^ The damage model is unforgiving, which is a particular danger when AI rivals drive like they’re from Mad Max
Beyond career mode, offline single player is enormously customisable. You can choose session length, opponent difficulty, time of day and weather conditions, which range from clear skies to torrential rain. Project CARS is at its best when transitioning between wet and dry conditions, when the track feels different on each lap as you hunt for grip, pushing as hard as you dare without flying off the road. Push too hard and your tyres will wear, making the end of every race a real nail biter as more conservative rivals start to catch you up.
There’s a wide selection of UK tracks, with the rarely seen Cadwell Park and Snetterton circuits making the cut alongside other British stalwarts Silverstone, Brands Hatch and Donington Park. Overseas there are representations of Spa, Le mans, Monza, Brno and Road America, to name but a few. They’re all beautifully rendered, although we spotted instanced where accurately modelled tracks had their start/finish lines mislocated by up to 100 metres (making a difference to the way races play out) and pit lane entries and exit speed limit lines out of place. It may seem pedantic to point out such inaccuracies, but this is a racing simulation where being as true to life as possible should be top priority.
Depending on track and car combination, your AI competition can range from fearsome rivals to moronic amateurs as they slow down excessively for corners, drive on to the grass and crash into one another. This is particularly bad on the first lap of most races; the AI slows down to a complete standstill as they try and figure out where to go. This means you can often make up a dozen or more positions on the lap of a race. Even worse, on some tracks, the AI doesn’t understand the track limits, meaning they strictly adhere to the white track boundary lines instead of following the behaviour of real life drivers, who enter and exit many corners with two wheels off-track for a faster lap time. This lack of consistency really upsets the single player experience, and for each track and car combination you’ll need to adjust the difficulty settings to ensure you’re getting a proper challenge.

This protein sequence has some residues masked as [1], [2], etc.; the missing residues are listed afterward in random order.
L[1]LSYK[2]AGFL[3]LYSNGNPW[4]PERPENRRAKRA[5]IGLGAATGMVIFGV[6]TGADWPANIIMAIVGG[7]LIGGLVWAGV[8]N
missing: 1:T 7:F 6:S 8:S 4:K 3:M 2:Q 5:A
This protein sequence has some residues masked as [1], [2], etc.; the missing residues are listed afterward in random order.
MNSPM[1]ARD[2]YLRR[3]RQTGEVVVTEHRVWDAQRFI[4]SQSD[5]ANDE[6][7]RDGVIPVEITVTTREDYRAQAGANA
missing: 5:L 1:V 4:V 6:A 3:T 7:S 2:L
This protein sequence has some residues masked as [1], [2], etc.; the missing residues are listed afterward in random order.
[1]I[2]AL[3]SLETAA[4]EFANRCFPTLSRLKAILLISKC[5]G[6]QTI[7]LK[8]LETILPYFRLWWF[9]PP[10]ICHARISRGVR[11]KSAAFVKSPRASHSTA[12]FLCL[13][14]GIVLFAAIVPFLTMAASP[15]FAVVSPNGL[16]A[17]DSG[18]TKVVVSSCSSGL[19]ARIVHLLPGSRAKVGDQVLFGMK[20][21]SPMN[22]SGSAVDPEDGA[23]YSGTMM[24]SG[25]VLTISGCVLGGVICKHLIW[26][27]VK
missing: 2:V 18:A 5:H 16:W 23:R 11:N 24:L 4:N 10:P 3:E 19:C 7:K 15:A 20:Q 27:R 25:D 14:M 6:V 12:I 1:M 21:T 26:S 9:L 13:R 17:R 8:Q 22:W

^ The cockpit view is both customisable and extremely detailed
Online racing doesn’t feel hugely refined, at least on PC; there are plenty of problems with players on poor connections leaping all over the track and causing chaos, and the server list is rather unclear about what sort of game you’re joining. It’s even possible to end up in a race with the wrong car, only to be subsequently kicked from proceedings despite the fact you weren’t given a choice on which car you wanted to use. When you do eventually get out on track and past the chaos of turn one, there’s plenty of fun to be had, but actually getting there is currently too difficult and confusing. There’s also no “official” or “ranked” races meaning there’s no sense of progression when playing online.
Project CARS does a lot of things right: it looks stupendous and its handling model is, for the most part, very good. However, the tedium of racing against AI halfwits, getting your force feedback settings just right and the half-baked career and online modes take away from the enjoyment. Right now, buyers will feel more Try-hard than Coulthard.